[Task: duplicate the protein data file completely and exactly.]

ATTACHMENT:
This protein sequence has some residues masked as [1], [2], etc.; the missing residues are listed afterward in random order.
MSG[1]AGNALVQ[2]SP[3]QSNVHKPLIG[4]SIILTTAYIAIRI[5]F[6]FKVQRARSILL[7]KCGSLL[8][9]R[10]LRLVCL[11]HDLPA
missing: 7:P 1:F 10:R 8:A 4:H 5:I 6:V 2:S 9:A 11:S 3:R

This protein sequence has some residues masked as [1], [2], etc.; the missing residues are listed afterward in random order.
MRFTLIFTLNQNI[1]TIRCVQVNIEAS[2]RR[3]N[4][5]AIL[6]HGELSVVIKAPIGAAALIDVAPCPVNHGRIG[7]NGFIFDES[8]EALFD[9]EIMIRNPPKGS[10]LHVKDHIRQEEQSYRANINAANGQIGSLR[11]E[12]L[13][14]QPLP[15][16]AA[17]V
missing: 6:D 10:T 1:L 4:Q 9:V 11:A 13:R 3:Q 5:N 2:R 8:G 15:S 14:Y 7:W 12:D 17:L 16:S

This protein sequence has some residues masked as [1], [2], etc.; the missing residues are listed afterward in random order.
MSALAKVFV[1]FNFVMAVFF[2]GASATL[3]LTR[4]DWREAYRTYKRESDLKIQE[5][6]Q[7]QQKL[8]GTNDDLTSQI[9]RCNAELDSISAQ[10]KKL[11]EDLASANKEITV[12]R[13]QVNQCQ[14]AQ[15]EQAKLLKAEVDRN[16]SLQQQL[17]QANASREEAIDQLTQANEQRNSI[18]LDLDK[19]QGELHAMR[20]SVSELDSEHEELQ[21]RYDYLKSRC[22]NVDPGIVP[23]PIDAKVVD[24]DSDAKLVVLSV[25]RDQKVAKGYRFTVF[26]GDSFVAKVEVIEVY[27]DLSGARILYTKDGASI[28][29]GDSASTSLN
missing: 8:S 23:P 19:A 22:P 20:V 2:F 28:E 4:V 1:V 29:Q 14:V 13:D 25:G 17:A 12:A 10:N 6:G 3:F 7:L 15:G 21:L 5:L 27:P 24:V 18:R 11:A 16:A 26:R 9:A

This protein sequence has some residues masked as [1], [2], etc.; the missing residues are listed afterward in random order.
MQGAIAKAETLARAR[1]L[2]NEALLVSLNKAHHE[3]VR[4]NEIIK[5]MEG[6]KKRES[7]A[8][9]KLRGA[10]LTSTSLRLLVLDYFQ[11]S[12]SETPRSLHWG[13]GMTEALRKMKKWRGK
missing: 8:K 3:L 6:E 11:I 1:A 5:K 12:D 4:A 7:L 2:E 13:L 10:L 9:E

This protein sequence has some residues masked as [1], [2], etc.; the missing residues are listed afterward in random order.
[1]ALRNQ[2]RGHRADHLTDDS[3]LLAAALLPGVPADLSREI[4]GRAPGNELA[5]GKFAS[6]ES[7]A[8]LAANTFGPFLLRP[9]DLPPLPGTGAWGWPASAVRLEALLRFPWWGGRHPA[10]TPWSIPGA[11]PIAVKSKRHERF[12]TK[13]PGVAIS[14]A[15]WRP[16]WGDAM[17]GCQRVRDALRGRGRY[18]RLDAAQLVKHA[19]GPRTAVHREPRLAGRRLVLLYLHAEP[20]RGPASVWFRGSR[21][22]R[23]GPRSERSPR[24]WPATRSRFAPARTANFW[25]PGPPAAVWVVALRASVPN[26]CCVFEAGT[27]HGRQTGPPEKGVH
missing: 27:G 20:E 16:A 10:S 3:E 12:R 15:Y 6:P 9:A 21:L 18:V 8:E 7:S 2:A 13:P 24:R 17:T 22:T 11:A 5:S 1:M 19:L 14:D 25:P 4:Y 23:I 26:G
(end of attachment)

This protein sequence has some residues masked as [1], [2], etc.; the missing residues are listed afterward in random order.
MSG[1]AGNALVQ[2]SP[3]QSNVHKPLIG[4]SIILTTAYIAIRI[5]F[6]FKVQRARSILL[7]KCGSLL[8][9]R[10]LRLVCL[11]HDLPA
missing: 7:P 1:F 10:R 8:A 4:H 5:I 6:V 2:S 9:A 11:S 3:R

This protein sequence has some residues masked as [1], [2], etc.; the missing residues are listed afterward in random order.
MRFTLIFTLNQNI[1]TIRCVQVNIEAS[2]RR[3]N[4][5]AIL[6]HGELSVVIKAPIGAAALIDVAPCPVNHGRIG[7]NGFIFDES[8]EALFD[9]EIMIRNPPKGS[10]LHVKDHIRQEEQSYRANINAANGQIGSLR[11]E[12]L[13][14]QPLP[15][16]AA[17]V
missing: 6:D 10:T 1:L 4:Q 9:V 11:A 13:R 3:Q 5:N 2:R 8:G 15:S 14:Y 7:W 12:D 17:L 16:S

This protein sequence has some residues masked as [1], [2], etc.; the missing residues are listed afterward in random order.
MSALAKVFV[1]FNFVMAVFF[2]GASATL[3]LTR[4]DWREAYRTYKRESDLKIQE[5][6]Q[7]QQKL[8]GTNDDLTSQI[9]RCNAELDSISAQ[10]KKL[11]EDLASANKEITV[12]R[13]QVNQCQ[14]AQ[15]EQAKLLKAEVDRN[16]SLQQQL[17]QANASREEAIDQLTQANEQRNSI[18]LDLDK[19]QGELHAMR[20]SVSELDSEHEELQ[21]RYDYLKSRC[22]NVDPGIVP[23]PIDAKVVD[24]DSDAKLVVLSV[25]RDQKVAKGYRFTVF[26]GDSFVAKVEVIEVY[27]DLSGARILYTKDGASI[28][29]GDSASTSLN
missing: 8:S 23:P 19:A 22:P 20:V 2:F 28:E 4:V 1:V 29:Q 14:V 13:D 25:G 17:A 12:A 10:N 6:G 3:F 7:L 15:G 21:L 5:L 27:P 24:V 18:R 11:A 16:A 26:R 9:A

This protein sequence has some residues masked as [1], [2], etc.; the missing residues are listed afterward in random order.
MQGAIAKAETLARAR[1]L[2]NEALLVSLNKAHHE[3]VR[4]NEIIK[5]MEG[6]KKRES[7]A[8][9]KLRGA[10]LTSTSLRLLVLDYFQ[11]S[12]SETPRSLHWG[13]GMTEALRKMKKWRGK
missing: 8:K 3:L 6:E 11:I 1:A 5:K 12:D 4:A 7:L 2:E 13:L 10:L 9:E

This protein sequence has some residues masked as [1], [2], etc.; the missing residues are listed afterward in random order.
[1]ALRNQ[2]RGHRADHLTDDS[3]LLAAALLPGVPADLSREI[4]GRAPGNELA[5]GKFAS[6]ES[7]A[8]LAANTFGPFLLRP[9]DLPPLPGTGAWGWPASAVRLEALLRFPWWGGRHPA[10]TPWSIPGA[11]PIAVKSKRHERF[12]TK[13]PGVAIS[14]A[15]WRP[16]WGDAM[17]GCQRVRDALRGRGRY[18]RLDAAQLVKHA[19]GPRTAVHREPRLAGRRLVLLYLHAEP[20]RGPASVWFRGSR[21][22]R[23]GPRSERSPR[24]WPATRSRFAPARTANFW[25]PGPPAAVWVVALRASVPN[26]CCVFEAGT[27]HGRQTGPPEKGVH
missing: 27:G 20:E 16:A 10:S 3:E 12:R 15:Y 6:P 9:A 21:L 18:V 8:E 7:S 2:A 13:P 24:R 17:T 22:T 11:A 5:S 1:M 19:L 14:D 25:P 4:Y 23:I 26:G